The sedate car chase through the city had already won me over by the time a car actually crashed through concept art of Jabba’s palace being carried, inexplicably, across the street. That moment just sealed the deal for me. After the first episode, I’d said that I couldn’t figure out whether the hints of cheesiness were intentional; this episode felt kind of like Robert Rodriguez saying, “Bitch, I made Spy Kids!

I’d be lying if I said that no part of my enjoyment of the episode, and the car chase in particular, was imagining how angry it was going to make other Star Wars nerds. I’ve already watched a couple of nerd reviews on YouTube, and I admit it makes me low-key gleeful to see them complaining about the corniness. I’m realizing that one of the many things I don’t like about Rogue One is that it takes itself so seriously; I can’t remember any moments of comedy (or even levity) in it, and it just seemed to need the audience to think it was bad-ass.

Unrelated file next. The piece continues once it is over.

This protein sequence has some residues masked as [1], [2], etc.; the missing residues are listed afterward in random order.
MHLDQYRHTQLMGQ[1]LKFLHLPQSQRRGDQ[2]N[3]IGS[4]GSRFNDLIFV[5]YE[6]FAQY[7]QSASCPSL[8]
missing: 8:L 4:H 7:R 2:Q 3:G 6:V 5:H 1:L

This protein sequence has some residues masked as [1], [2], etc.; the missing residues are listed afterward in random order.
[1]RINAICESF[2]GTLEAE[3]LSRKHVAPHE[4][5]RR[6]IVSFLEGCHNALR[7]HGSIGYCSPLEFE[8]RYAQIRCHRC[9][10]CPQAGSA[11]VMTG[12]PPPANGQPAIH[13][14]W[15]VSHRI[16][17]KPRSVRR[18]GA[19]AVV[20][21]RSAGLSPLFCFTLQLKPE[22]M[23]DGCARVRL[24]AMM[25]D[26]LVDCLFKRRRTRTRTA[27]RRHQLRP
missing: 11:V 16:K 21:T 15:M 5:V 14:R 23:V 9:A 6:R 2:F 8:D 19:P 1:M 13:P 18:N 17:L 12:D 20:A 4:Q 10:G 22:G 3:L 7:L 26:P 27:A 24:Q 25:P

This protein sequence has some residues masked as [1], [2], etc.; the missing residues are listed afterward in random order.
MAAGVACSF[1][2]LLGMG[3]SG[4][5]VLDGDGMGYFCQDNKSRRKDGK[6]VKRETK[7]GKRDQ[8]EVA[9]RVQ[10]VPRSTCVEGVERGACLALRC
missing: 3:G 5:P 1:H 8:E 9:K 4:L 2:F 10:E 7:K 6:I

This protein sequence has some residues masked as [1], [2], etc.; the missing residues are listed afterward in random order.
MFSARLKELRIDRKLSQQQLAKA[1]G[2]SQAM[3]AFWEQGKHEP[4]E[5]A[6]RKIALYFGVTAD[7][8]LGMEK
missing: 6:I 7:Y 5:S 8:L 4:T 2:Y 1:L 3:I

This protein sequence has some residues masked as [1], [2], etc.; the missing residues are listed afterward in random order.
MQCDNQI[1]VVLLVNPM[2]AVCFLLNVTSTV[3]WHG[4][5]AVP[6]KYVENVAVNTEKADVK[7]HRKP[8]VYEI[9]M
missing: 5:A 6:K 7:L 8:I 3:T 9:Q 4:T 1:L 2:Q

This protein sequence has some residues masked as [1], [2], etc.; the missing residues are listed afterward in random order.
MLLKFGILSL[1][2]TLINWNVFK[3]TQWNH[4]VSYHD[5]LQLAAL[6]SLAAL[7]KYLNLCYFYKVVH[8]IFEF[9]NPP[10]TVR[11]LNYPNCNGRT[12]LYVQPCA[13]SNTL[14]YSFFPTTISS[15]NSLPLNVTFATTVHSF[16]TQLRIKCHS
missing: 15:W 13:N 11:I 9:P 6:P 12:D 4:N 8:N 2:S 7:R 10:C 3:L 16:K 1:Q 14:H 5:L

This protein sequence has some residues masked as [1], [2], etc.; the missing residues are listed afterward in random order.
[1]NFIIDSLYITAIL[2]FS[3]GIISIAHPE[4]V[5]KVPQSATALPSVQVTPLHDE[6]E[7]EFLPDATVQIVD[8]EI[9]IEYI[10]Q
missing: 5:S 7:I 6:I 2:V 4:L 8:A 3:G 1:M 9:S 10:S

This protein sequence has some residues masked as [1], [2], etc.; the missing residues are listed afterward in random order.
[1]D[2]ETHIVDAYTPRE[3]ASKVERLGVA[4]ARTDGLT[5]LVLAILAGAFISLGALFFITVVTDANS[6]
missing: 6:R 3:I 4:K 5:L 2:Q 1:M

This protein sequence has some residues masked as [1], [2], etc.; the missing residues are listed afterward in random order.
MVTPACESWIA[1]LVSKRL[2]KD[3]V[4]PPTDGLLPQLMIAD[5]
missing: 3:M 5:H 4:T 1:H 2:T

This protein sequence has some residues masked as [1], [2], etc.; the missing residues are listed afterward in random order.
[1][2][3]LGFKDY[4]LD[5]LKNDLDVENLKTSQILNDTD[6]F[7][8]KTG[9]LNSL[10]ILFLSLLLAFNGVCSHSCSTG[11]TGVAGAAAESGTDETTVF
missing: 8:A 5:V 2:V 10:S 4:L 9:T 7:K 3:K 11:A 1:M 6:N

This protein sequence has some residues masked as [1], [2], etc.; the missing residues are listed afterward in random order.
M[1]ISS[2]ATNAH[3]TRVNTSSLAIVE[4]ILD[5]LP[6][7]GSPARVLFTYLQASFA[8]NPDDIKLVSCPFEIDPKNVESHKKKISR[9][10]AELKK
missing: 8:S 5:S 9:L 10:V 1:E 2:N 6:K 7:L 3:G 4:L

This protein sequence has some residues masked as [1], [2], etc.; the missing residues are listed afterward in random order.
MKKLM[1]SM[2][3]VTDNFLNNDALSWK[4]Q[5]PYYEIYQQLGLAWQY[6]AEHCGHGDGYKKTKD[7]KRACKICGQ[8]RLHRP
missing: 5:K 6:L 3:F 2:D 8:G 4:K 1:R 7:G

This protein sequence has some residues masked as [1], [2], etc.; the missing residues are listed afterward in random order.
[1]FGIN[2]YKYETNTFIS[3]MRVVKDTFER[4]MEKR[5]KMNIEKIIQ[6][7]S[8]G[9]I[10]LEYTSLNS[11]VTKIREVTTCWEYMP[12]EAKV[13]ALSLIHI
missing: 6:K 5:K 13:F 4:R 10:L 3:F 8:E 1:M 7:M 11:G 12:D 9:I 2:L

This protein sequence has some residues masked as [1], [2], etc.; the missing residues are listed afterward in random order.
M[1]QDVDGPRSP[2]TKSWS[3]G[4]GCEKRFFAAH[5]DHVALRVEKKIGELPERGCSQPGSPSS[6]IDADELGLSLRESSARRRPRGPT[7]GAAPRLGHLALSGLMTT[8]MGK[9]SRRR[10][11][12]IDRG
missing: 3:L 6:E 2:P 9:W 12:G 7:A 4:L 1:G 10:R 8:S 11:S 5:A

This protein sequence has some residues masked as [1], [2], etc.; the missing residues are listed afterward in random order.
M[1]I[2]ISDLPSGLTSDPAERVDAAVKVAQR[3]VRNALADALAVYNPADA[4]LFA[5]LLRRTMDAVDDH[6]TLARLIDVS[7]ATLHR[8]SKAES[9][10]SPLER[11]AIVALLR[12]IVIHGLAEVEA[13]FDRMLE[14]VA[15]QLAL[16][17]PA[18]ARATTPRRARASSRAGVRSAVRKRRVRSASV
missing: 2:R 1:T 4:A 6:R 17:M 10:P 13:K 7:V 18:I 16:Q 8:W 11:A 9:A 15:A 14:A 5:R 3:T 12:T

There was a guest appearance by Danny Trejo, which honestly was inevitable as soon as they announced Robert Rodriguez was an executive producer. I was more surprised to see Stephen Root show up, because he’s just awesome and because I never would’ve expected to see him in a Star Wars project. There was also a character in the background in a flashback to Mos Eisley that clearly seemed to be Amy Sedaris’s character from The Mandalorian, which was a nice callback.

I’m enjoying all the machinations and misdirections and happily avoiding making assumptions or predictions (although come on, the main bad guy has to be Jennifer Beals’s character, right?). Instead I’m just enjoying watching Boba Fett going out and collecting friends to bring back to his castle. It’s like a Star Wars version of Suikoden.

Boba Fett and the Nasal-Induced Vision Quest

I can remember seeing Return of the Jedi for the first time1At the Northlake theater, and my dad checked me out of school early to go see it, and being so disappointed that they not only introduced another Death Star, but immediately went back to Tatooine. It was deliberately supposed to be a lifeless backwater where nothing happens! That was the whole point!